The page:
Green Party’s James Shaw: Narrow window for meaningful climate action in Aotearoa
March 23, 2023
Interview by Emilia Sullivan, adapted by Georgi Stirling
Green party co-leader James Shaw says Labour has demonstrated that they do not view climate policy as a “bread and butter” issue. Photo: Green Party of Aotearoa New Zealand.
The latest Intergovernmental Panel on Climate Change (IPCC) report has shown that we only have a narrow window remaining to prevent the planet from warming 1.5°C above pre-industrial levels.
A majority of countries adopted the Paris Agreement in December 2015, the central aim of which includes pursuing efforts to limit global temperature rise to 1.5°C.
Green party co-leader James Shaw told Emilia Sullivan on 95bFM’s The Wire that the report confirmed what he already knew about global progress in reducing our emissions.
“The data has been showing us for some time that the targets that countries have set for themselves don't quite yet add up to what is required, but worse than that, countries are not actually delivering against the targets they have set for themselves.”
However, Shaw did acknowledge that the fact there is a small window for us to make meaningful change and turn things around was good news.
Regarding Aotearoa’s progress in curbing agricultural emissions, Shaw maintained that although we were one of the first countries to enter an agreement with its agricultural sector to reduce animal methane, that progress has been “painfully slow.”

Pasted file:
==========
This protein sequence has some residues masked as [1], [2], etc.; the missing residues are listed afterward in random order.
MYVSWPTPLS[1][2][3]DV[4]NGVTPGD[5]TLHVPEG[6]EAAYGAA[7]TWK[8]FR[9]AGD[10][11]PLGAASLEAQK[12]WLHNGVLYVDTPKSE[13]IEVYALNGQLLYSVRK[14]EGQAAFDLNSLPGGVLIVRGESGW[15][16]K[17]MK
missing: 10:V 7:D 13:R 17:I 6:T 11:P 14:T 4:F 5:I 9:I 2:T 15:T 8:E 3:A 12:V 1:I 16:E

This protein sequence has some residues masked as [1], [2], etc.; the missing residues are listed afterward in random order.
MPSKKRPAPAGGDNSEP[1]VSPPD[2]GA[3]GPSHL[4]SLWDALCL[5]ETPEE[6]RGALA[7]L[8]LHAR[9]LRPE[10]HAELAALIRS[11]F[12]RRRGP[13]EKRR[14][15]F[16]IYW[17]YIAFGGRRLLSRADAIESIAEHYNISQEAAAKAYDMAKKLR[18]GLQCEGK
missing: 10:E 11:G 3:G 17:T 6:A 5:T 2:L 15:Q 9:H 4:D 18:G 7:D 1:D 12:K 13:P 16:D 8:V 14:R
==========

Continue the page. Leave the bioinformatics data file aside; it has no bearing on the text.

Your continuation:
An actual system to make any change is yet to be put in place and Shaw said the proposals he has seen do not go far enough.
On the back of Chris Hipkins’ decision to cut a series of climate policies last week, Shaw said that the Greens had not had a chance to discuss with the government how to make up for these scrapped policies, but this was mostly due to the government being occupied with recovery from the severe weather events.
He noted that although it may seem like each individual policy will not make a huge difference, “collectively they do add up”, and the Greens are currently working on a package of proposals.
Reflecting on the Green’s cooperative agreement with Labour over the past five and a half years, Shaw stated that they have had a good constructive working relationship, but naturally, they do not agree on everything, which was especially evident last week.
Shaw emphasised that Labour has demonstrated that they do not view climate policy as a “bread and butter” issue, and voting for the Green Party will result in meaningful climate action, as they have always prioritised action on climate change above all else.
“The more Green MPs you have in parliament, the more green ministers you have around the cabinet table, the more influence you are able to exert over the direction of the next government.”
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